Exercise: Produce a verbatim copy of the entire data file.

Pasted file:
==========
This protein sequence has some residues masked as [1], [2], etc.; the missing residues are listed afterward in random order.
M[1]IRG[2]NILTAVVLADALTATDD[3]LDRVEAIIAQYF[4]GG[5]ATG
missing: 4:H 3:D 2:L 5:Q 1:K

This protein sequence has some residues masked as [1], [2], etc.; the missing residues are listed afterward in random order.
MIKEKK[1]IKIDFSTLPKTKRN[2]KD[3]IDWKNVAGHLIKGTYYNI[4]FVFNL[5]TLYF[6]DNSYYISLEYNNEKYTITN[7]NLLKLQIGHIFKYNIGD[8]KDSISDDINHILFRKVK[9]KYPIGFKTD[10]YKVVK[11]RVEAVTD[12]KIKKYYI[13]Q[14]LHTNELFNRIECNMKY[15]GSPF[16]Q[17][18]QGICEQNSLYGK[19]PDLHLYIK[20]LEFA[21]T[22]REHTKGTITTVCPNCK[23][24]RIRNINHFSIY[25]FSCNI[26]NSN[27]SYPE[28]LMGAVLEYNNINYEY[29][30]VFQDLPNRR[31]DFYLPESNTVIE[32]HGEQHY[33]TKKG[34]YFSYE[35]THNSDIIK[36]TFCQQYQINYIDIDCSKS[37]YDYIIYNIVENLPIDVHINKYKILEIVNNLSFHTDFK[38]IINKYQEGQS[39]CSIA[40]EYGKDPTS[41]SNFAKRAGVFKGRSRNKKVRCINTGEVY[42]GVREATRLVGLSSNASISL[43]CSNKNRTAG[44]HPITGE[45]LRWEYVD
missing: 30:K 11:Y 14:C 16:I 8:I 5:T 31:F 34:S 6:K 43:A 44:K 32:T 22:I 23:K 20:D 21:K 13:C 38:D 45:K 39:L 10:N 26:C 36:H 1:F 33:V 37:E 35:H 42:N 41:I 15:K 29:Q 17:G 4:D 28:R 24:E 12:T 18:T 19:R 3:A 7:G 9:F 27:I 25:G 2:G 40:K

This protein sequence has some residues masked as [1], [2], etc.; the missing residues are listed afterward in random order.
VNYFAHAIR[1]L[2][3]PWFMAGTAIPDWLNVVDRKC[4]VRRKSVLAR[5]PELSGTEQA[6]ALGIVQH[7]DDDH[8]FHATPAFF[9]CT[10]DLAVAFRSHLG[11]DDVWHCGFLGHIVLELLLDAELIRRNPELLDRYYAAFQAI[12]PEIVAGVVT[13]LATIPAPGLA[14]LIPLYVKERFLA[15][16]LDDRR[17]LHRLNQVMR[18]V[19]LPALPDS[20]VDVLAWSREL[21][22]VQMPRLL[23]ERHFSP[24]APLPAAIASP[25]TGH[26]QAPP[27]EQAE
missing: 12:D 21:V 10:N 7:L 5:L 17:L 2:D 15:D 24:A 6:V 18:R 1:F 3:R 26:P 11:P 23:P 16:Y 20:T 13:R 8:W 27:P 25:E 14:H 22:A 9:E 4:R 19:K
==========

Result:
This protein sequence has some residues masked as [1], [2], etc.; the missing residues are listed afterward in random order.
M[1]IRG[2]NILTAVVLADALTATDD[3]LDRVEAIIAQYF[4]GG[5]ATG
missing: 4:H 3:D 2:L 5:Q 1:K

This protein sequence has some residues masked as [1], [2], etc.; the missing residues are listed afterward in random order.
MIKEKK[1]IKIDFSTLPKTKRN[2]KD[3]IDWKNVAGHLIKGTYYNI[4]FVFNL[5]TLYF[6]DNSYYISLEYNNEKYTITN[7]NLLKLQIGHIFKYNIGD[8]KDSISDDINHILFRKVK[9]KYPIGFKTD[10]YKVVK[11]RVEAVTD[12]KIKKYYI[13]Q[14]LHTNELFNRIECNMKY[15]GSPF[16]Q[17][18]QGICEQNSLYGK[19]PDLHLYIK[20]LEFA[21]T[22]REHTKGTITTVCPNCK[23][24]RIRNINHFSIY[25]FSCNI[26]NSN[27]SYPE[28]LMGAVLEYNNINYEY[29][30]VFQDLPNRR[31]DFYLPESNTVIE[32]HGEQHY[33]TKKG[34]YFSYE[35]THNSDIIK[36]TFCQQYQINYIDIDCSKS[37]YDYIIYNIVENLPIDVHINKYKILEIVNNLSFHTDFK[38]IINKYQEGQS[39]CSIA[40]EYGKDPTS[41]SNFAKRAGVFKGRSRNKKVRCINTGEVY[42]GVREATRLVGLSSNASISL[43]CSNKNRTAG[44]HPITGE[45]LRWEYVD
missing: 30:K 11:Y 14:C 16:I 8:I 5:T 31:F 34:S 6:K 43:A 44:K 32:T 22:I 23:K 20:D 21:K 13:C 38:D 45:K 39:L 10:N 26:C 36:H 1:F 33:V 37:E 35:H 42:N 41:I 15:K 29:Q 17:G 4:D 28:R 24:E 12:T 18:T 19:R 3:A 7:G 9:F 27:I 25:G 2:G 40:K

This protein sequence has some residues masked as [1], [2], etc.; the missing residues are listed afterward in random order.
VNYFAHAIR[1]L[2][3]PWFMAGTAIPDWLNVVDRKC[4]VRRKSVLAR[5]PELSGTEQA[6]ALGIVQH[7]DDDH[8]FHATPAFF[9]CT[10]DLAVAFRSHLG[11]DDVWHCGFLGHIVLELLLDAELIRRNPELLDRYYAAFQAI[12]PEIVAGVVT[13]LATIPAPGLA[14]LIPLYVKERFLA[15][16]LDDRR[17]LHRLNQVMR[18]V[19]LPALPDS[20]VDVLAWSREL[21][22]VQMPRLL[23]ERHFSP[24]APLPAAIASP[25]TGH[26]QAPP[27]EQAE
missing: 12:D 21:V 10:N 7:L 5:L 17:L 2:D 15:D 24:A 6:V 18:R 1:F 3:R 26:P 11:P 23:P 16:Y 20:T 13:R 8:W 27:P 25:E 14:H 22:A 9:E 4:R 19:K